After that sorry excuse for dinner, again- sorry to all the deities- I couldnt escape because we had to go ring “the bell.” An extremely large one at that, rung by hammering a log which is suspended to the ceiling of an outdoor gazebo-to signify the beginning of meditation. It is to be rung no more, no less than 33 times. I tried asking why the number 33 was so significant but the question was lost in translation. Immediately, I thought “Thou shall count to three, and the number of the counting shall be three. No more, no less. Thou shall not count to two, unless thou shall then proceedith to three. Four is right out.” This quickly escalated to a bell-ringing competition, complete with golf claps, ratings and cheering. I got second place out of 18. “I would just like to thank my mom, and Buddha for letting me get there. And thank you to the academy for nominating me, and to all the peasants who voted for me!”
After the holy ringing of the bell, we made our way back to the pension to make our own lotus lanterns. An artistic outlet for love or hate, whatever you chose was up to you. The lotus is a very important symbol in the Buddhist faith because of what it represents. It’s roots are deeply embedded in the muck and mire of an otherwise disgusting and muddy pool. But once it’s ready to blossom, the flower blooms it’s beautifully colorful petals for all to marvel at. The Buddhist faith teaches us to be like the lotus- that despite your shortcomings and all the negative things you might have experienced in your past, it doesn’t matter because you can turn it into something beautiful. “Don’t let your past define you- be the lotus!” The monk told us this, and had us think about someone we love, or better yet someone we hated. If you chose the latter, take the time to focus on them so that you might find forgiveness and allow love to fill that space in your heart. It was truly a calming, and peaceful hour. I chose to make my lotus with alternating red and pink petals, rather than one monochromatic flower and it really looked beautiful with a lighted candle inside, and the lights off.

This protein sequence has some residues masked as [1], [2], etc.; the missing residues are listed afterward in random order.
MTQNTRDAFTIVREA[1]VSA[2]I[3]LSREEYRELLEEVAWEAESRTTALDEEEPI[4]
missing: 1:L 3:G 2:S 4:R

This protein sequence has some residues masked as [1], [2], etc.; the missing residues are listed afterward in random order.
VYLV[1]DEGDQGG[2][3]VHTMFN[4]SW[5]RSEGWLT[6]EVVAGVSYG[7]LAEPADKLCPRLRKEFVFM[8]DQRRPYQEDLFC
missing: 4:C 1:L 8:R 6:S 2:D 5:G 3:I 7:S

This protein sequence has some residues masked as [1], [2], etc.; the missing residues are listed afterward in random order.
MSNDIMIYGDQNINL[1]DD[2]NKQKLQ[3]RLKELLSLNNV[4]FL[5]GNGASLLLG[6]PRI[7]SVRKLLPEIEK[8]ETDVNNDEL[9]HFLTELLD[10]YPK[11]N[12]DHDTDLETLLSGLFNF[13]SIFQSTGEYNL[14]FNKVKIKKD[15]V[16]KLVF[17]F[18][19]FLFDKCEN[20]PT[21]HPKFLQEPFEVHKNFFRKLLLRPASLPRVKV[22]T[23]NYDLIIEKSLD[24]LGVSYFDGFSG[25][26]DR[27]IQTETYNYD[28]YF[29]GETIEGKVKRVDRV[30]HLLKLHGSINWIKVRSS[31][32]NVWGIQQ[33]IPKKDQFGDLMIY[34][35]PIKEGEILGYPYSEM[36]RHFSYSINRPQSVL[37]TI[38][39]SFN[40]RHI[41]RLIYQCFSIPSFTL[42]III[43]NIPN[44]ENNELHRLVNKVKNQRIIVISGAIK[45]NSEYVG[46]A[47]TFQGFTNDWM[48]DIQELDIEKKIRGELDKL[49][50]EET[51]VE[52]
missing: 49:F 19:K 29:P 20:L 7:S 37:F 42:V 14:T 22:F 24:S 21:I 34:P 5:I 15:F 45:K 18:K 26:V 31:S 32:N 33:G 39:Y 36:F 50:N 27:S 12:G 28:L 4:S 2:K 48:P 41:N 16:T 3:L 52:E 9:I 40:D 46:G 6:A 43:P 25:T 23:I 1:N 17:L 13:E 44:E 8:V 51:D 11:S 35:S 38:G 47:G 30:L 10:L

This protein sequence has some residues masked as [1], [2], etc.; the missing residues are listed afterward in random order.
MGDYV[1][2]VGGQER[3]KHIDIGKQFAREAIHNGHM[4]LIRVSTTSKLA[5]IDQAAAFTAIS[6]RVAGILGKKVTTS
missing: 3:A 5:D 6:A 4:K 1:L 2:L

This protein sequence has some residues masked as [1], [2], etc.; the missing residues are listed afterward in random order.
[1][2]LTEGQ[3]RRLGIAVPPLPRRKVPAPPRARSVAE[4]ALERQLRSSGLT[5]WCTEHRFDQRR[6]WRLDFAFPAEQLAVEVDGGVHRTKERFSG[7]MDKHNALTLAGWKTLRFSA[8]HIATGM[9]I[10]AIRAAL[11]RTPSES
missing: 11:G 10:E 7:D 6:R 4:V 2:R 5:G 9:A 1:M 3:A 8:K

Once the lights were off, we began our first meditation session. Someone should have focused more on the etiquette part of orientation. During the hour meditation, this guy from panama right next to me fell asleep. Which wouldn’t have been an issue if his snoring wasn’t so aggressively loud, that it could have risen Buddha from his eternal resting place. It sounded like something had actually died in his mouth. And I’m used to people snoring- my better half has sleep apnea and a deviated septum for crying out loud! He was 3 feet from me, but I figured if the monk didn’t do anything to stop it I probably shouldn’t either. Despite the relentless snoring, I oddly found it a little peaceful. It reminded me of my previously mentioned better half. I focused on that image and the snoring stopped being an issue for me, because it very weirdly calmed me with the reminder of my guy back home. If I was trying to sleep on the other hand, I would have foregone all Buddhist etiquette and lofted various soft objects in his direction, but meditating is different so I let it go.